The games industry tends to overlook the significance of games down under. To my surprise, some industry analysts have dubbed Australia as a “gaming nation” - keeping in mind that our population is just under 23 million, which is almost the population of Texas, on a land mass just under the size of the U.S, in a federated country that is a little over 100 years old. So yeah, we’re a small population of folks living on a giant island well out of the way - we’ve hardly contributed to the global canon of video games at all (except with maybe our co-development of BioShock), but at the same time, we are only a young country, and we’re still expanding and growing in all entertainment industries, not just video games. Sadly, our uneducated culture tends to revolve around excessive drinking, rugby league, motor racing, getting drunk, the great outdoors and… getting shit-faced.
We do like playing games, though. In 2009, it was reported that 88% of Australian households own at least one gaming device. In the same year, we grossed $2 billion AUD on video games - more than the annual profits in DVDs and cinema… that might be due to the fact that new game releases sit at something like $118 a pop, but nevertheless, we love our video games, and more than anything, we loved the Wii.
Perhaps the reason the Wii was so successful in Australia was because it had achieved exactly what Nintendo had wanted it to - it tapped into the demographic that had at the time been untapped. The casual market fled from SingStar, Buzz! and EyeToy on the Playstation 2 to the incredibly innovative Wii Sports, complete with real motion-control gaming. It was the perfect gimmick to attract our sports-orientated casual crowd, and it worked not only in Australia, but on a global scale as well. To put things into perspective, the GameCube only managed to sell about 160,000 units down here, but the Wii managed to break 1 million hardware sales by 2009… and it’s only sold tremendously beyond then.
Thing is, the Wii never managed to break the “hardcore” market in Australia, or even the pseudo-hardcore-casual market that exists to enjoy games like Call of Duty, Battlefield, FIFA and Grand Theft Auto. The divide in Australia existed between Wii owners and “serious” gamers whom enjoy a shoot-off in Halo more than a race around the track in Mario Kart. It’s unfortunate, but it’s just the way this country and this industry works.
What I’m seeing with Nintendo’s future plans however, is that the Wii U is attempting to hold on to the casual market with games like Nintendo Land and Wii Fit U, all the while pulling them up into a harmonious existence with “hardcore” gamers with software titles like Batman, Assassin’s Creed and Mass Effect. And I don’t know if this balance that which Nintendo is seeking is just too much to ask - at least, in Australia.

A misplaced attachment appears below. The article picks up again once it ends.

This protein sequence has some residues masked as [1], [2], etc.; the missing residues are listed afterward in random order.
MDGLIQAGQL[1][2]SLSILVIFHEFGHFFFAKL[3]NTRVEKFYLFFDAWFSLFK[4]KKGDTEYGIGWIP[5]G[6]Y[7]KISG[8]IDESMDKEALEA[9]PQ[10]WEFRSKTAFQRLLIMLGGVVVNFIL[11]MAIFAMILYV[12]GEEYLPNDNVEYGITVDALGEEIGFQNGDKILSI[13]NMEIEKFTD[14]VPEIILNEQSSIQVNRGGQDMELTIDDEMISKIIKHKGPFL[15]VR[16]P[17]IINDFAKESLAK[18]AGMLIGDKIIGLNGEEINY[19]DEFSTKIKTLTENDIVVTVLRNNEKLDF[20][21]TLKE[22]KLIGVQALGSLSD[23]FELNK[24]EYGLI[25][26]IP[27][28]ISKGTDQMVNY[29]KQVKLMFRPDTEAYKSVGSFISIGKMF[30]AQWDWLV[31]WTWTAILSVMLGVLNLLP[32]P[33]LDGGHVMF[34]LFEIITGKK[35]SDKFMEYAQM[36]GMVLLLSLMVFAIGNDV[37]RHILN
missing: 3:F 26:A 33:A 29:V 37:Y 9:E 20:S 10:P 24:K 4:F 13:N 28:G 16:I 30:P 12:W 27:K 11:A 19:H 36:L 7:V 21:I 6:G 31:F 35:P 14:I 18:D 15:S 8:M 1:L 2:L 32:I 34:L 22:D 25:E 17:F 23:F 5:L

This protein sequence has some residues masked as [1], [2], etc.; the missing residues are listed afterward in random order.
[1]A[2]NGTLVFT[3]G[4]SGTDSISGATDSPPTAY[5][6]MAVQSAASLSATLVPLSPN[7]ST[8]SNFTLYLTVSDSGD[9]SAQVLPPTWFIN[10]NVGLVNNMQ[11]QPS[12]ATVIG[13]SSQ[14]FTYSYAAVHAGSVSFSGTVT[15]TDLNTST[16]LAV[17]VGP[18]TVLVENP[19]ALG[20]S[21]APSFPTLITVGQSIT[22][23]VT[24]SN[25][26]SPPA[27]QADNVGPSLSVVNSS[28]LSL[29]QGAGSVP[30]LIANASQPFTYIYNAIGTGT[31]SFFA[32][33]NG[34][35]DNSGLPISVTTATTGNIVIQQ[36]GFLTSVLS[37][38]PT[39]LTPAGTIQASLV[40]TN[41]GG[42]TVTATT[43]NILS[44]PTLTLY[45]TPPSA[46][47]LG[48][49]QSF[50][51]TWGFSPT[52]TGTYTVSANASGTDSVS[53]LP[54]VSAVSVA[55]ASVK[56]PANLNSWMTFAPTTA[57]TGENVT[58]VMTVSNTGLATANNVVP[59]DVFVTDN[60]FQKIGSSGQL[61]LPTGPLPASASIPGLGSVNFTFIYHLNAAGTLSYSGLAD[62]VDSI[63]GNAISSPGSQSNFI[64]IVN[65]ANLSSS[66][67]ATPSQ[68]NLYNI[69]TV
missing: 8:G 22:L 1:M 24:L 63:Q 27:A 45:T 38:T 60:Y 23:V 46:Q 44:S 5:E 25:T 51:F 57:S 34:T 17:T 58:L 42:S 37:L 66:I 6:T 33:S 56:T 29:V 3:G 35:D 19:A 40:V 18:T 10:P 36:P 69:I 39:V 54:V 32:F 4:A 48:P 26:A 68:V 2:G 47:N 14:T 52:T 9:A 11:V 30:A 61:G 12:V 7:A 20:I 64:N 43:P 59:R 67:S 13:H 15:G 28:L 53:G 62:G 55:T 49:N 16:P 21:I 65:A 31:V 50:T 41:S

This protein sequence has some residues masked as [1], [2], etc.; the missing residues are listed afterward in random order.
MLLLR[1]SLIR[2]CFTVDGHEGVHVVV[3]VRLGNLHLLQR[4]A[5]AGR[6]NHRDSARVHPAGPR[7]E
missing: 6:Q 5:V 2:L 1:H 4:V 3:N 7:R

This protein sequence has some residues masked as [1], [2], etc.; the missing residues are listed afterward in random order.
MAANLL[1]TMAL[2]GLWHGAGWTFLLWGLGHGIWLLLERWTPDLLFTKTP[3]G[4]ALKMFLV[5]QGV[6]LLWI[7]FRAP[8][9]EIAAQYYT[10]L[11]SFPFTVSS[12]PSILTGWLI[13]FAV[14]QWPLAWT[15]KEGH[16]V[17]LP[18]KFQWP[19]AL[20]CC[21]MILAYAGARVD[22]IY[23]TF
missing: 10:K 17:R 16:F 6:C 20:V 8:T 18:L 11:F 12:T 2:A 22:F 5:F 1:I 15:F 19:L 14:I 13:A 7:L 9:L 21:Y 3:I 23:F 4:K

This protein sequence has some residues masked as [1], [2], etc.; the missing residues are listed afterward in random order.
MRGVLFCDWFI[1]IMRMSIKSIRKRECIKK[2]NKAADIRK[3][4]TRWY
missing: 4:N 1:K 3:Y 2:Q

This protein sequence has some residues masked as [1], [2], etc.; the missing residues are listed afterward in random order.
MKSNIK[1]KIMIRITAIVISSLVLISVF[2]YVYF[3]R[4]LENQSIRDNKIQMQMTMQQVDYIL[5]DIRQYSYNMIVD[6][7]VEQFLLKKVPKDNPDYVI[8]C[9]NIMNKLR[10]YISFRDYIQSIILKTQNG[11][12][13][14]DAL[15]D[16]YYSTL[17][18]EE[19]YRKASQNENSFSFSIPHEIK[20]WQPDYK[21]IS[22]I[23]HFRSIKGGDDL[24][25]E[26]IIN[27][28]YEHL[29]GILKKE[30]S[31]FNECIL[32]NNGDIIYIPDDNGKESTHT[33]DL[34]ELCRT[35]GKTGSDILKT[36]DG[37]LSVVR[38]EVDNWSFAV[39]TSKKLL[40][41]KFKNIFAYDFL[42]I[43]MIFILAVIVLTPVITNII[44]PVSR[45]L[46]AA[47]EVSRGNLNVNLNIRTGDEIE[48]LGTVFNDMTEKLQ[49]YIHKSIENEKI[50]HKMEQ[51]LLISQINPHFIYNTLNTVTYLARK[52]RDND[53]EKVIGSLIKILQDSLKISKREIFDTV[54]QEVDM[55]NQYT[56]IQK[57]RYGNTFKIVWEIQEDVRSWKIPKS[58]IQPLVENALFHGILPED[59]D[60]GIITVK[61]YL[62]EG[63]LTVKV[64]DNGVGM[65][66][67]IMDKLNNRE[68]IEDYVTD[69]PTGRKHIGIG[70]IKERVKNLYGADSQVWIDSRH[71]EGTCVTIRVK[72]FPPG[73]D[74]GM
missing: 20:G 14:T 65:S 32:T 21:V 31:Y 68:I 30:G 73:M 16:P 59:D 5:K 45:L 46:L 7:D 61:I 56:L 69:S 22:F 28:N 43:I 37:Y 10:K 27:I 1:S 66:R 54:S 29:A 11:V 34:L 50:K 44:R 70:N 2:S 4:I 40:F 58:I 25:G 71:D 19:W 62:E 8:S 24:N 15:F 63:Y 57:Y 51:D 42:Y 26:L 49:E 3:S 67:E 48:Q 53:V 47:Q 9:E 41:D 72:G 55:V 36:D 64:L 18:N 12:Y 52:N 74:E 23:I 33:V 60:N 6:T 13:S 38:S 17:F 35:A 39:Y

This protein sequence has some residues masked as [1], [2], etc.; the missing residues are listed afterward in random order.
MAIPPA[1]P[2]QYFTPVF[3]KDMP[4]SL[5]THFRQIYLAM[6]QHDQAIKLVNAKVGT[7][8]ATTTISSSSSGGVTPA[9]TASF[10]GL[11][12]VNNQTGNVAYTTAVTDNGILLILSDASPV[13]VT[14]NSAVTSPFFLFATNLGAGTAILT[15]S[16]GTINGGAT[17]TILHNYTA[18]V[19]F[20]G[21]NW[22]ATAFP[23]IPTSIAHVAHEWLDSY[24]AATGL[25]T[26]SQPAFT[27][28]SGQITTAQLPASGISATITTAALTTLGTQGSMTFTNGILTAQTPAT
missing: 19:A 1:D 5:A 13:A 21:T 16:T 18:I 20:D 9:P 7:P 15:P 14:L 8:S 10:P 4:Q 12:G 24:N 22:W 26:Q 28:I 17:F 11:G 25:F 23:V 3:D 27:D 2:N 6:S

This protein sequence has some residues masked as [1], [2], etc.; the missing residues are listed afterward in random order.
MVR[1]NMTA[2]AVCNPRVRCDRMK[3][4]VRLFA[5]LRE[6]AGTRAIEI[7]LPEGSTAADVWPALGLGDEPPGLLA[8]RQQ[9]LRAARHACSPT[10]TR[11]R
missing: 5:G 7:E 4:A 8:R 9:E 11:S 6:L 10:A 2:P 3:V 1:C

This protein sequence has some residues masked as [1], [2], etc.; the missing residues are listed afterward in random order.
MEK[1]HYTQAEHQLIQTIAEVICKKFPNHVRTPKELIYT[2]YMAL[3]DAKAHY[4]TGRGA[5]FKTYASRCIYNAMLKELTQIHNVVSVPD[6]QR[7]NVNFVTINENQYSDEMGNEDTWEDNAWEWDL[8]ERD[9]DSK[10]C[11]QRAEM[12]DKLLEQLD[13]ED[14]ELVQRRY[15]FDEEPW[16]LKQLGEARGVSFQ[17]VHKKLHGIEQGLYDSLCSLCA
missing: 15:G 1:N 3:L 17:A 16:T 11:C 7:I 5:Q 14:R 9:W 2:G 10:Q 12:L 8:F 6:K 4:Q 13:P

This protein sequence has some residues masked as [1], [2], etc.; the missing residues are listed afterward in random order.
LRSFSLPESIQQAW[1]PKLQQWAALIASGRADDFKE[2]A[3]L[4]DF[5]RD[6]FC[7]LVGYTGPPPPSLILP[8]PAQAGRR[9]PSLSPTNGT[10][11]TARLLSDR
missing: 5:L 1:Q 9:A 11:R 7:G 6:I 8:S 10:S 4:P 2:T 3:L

I fear the inconvenient and… undeniable ignorance of Australian consumers will mean there will be a bustle of confusion regarding the Wii U as an entirely new console, or merely an expensive GamePad expansion for the original Wii. Quite simply, the “Wii U” title is going to confuse consumers down under, unless Nintendo blatantly spell out that it’s an entirely new console in their marketing campaigns. Secondly, I can’t see the Wii U GamePad really drawing in casual consumers the same way the Wii remote had. Unquestionably, I think the GamePad is fantastic and I can’t wait to hold it in my hands to play the glorious Pikmin 3, but I don’t think the rest of the Australian population will appreciate the device in quite the same way. Casual consumers might judge the GamePad from what they see on face value, and they could potentially end up telling themselves, “well, I can’t play golf with that tablet thing”, “it’s not like a Wii remote at all, it has too many buttons, it’s obviously not for me”, or “I already have an Xbox, I don’t need this.”
The enhanced interactivity that the Wii remote introduced simply isn’t there with the Wii U, the “wow” factor that sparked from being able to hold a controller like a tennis racquet isn’t as pertinent with the GamePad. A tablet controller just isn’t enough to attract casual gaming Australians to Nintendo’s new console, the same way Darksiders II, Batman: Arkham City Armored Edition and Aliens: Colonial Marines won’t be enough to draw in the brand-trusting Xbox and Playstation gamers (whom are incredibly ripe all across the country) over to Nintendo. In short, it feels as though the Wii U will only sell as well as the GameCube had in Australia, and perhaps other regions - enough, but well below expectations.
Of course, I’d love to be proven wrong here. I’d love for the Wii U to be a massive hit not only in Australia, but worldwide. But I also think Nintendo need to work harder to set the console apart from the Xbox 360 and Playstation 3, and really sell it to audiences outside of the only demographics they seem to have been focusing on, which are the die-hard Nintendo fans, the young audiences and the American and Japanese nuclear families. How are Nintendo really going to have the Halo and Gears of War players put down their 360 controller and pick up the Wii U GamePad for something fresh, different and new? How are they are really going to prove that the Wii U experience far exceeds bowling in Wii Sports, or spinning the Wii Wheel in Mario Kart Wii?